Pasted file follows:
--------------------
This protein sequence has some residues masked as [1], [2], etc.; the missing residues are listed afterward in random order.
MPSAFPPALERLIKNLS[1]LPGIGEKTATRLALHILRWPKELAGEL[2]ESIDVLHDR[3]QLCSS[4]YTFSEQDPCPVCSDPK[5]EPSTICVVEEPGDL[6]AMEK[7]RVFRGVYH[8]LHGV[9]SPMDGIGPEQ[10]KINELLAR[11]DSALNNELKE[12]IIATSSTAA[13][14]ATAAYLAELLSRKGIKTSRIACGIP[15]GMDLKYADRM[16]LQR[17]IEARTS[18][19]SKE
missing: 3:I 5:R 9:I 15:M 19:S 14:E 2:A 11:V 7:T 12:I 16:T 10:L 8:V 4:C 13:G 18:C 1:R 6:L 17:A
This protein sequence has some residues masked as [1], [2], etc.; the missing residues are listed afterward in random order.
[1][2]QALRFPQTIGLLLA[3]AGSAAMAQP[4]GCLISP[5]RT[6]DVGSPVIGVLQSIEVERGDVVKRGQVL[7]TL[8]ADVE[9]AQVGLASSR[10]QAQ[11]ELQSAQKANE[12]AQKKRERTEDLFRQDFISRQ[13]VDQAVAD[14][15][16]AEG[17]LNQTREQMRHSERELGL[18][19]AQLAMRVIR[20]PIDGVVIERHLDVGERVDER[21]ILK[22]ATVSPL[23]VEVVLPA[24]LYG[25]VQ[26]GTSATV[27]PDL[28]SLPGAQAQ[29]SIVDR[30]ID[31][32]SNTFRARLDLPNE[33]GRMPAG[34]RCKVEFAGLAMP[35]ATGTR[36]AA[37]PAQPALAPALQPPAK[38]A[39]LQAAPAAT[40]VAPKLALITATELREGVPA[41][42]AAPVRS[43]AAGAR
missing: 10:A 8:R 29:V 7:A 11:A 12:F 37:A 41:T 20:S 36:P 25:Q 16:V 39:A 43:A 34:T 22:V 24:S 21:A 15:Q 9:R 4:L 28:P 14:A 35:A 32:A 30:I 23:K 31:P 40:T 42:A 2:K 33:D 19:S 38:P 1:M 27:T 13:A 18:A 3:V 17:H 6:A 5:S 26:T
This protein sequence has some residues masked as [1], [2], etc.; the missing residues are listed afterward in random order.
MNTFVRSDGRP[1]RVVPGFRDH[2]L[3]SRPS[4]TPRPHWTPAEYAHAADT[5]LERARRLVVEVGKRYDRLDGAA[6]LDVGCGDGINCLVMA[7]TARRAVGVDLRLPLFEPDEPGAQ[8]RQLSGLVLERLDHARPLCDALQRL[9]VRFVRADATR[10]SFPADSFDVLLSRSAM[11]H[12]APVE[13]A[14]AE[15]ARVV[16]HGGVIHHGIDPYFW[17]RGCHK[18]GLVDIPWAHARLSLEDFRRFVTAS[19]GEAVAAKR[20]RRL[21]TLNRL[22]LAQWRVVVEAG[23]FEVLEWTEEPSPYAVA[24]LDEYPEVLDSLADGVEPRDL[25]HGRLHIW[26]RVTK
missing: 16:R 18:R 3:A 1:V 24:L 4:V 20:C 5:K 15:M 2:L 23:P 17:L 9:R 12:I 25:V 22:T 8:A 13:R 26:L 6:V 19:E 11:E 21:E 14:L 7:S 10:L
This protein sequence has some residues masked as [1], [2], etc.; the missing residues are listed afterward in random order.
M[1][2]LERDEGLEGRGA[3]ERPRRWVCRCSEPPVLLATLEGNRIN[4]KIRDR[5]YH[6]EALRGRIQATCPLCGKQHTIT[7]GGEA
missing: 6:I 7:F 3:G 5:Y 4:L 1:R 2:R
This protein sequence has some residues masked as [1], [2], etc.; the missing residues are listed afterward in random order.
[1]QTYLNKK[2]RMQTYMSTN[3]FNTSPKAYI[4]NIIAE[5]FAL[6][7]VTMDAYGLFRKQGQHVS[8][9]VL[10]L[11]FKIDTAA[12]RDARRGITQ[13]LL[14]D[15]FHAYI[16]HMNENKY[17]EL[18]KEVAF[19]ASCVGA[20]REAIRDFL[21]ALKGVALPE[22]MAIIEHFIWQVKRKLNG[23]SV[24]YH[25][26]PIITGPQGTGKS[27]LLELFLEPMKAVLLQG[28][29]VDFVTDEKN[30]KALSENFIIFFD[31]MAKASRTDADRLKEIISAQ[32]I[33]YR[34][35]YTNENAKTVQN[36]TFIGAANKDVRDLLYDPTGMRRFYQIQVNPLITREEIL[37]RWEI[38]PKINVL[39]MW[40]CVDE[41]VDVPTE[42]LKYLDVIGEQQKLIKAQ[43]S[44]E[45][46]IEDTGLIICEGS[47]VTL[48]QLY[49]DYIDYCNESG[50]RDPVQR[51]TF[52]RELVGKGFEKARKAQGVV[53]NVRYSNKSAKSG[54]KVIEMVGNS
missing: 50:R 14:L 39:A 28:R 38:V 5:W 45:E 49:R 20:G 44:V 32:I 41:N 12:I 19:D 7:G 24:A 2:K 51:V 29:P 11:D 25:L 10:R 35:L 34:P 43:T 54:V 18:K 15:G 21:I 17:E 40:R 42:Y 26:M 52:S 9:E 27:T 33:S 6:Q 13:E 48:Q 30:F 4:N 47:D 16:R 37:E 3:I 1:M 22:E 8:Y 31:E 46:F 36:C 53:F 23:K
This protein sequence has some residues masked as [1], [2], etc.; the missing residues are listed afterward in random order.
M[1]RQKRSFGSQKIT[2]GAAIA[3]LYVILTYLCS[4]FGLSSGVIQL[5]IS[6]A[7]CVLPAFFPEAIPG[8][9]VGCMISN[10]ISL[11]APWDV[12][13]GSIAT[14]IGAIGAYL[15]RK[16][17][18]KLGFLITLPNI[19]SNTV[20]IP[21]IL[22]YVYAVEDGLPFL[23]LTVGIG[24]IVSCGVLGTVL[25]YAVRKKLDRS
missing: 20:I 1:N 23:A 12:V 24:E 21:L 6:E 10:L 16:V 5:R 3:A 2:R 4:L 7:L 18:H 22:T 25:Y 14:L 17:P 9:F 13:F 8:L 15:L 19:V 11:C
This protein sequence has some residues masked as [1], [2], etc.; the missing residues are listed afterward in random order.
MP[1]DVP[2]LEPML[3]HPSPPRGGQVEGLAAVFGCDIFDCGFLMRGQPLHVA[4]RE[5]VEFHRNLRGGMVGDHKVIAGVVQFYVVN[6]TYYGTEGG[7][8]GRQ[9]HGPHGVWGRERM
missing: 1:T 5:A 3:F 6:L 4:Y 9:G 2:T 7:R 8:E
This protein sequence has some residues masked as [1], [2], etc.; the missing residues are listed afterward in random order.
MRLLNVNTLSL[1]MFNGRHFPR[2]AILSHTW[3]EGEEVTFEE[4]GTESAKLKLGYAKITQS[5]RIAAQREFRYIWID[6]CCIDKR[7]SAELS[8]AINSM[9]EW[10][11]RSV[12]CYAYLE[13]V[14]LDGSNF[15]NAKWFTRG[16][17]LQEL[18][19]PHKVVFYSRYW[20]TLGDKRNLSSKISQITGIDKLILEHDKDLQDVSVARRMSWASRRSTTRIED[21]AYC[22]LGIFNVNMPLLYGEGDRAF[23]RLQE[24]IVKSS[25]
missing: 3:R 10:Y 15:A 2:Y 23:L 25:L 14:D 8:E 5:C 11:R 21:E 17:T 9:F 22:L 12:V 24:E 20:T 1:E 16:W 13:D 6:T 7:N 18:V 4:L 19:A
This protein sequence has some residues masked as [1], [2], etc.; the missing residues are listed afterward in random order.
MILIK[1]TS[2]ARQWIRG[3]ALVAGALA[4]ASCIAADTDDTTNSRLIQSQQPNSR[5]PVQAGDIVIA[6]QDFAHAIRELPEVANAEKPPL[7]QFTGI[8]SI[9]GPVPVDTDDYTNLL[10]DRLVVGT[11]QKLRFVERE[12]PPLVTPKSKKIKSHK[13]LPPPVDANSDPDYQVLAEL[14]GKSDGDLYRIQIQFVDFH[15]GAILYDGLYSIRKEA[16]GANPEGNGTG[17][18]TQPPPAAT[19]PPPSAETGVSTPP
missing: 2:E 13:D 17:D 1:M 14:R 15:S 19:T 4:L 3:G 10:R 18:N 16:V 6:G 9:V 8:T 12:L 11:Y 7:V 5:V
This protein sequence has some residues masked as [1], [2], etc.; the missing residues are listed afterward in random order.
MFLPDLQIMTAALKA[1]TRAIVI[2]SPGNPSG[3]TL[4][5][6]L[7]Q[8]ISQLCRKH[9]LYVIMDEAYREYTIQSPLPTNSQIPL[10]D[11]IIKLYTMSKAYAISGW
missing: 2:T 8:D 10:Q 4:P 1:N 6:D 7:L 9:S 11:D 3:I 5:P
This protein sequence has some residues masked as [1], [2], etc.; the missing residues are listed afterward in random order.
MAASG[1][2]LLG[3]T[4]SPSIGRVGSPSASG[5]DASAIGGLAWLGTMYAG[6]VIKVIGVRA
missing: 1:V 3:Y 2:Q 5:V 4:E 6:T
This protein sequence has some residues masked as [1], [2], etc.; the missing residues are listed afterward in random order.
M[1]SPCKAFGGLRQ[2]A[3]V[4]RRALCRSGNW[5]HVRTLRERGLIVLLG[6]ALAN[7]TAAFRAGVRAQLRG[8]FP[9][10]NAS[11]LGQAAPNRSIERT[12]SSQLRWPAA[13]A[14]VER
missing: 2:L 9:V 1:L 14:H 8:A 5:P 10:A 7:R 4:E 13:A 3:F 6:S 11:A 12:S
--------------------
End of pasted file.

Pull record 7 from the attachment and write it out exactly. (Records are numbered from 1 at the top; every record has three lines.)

This protein sequence has some residues masked as [1], [2], etc.; the missing residues are listed afterward in random order.
MP[1]DVP[2]LEPML[3]HPSPPRGGQVEGLAAVFGCDIFDCGFLMRGQPLHVA[4]RE[5]VEFHRNLRGGMVGDHKVIAGVVQFYVVN[6]TYYGTEGG[7][8]GRQ[9]HGPHGVWGRERM
missing: 1:T 5:A 3:F 6:L 4:Y 9:G 2:T 7:R 8:E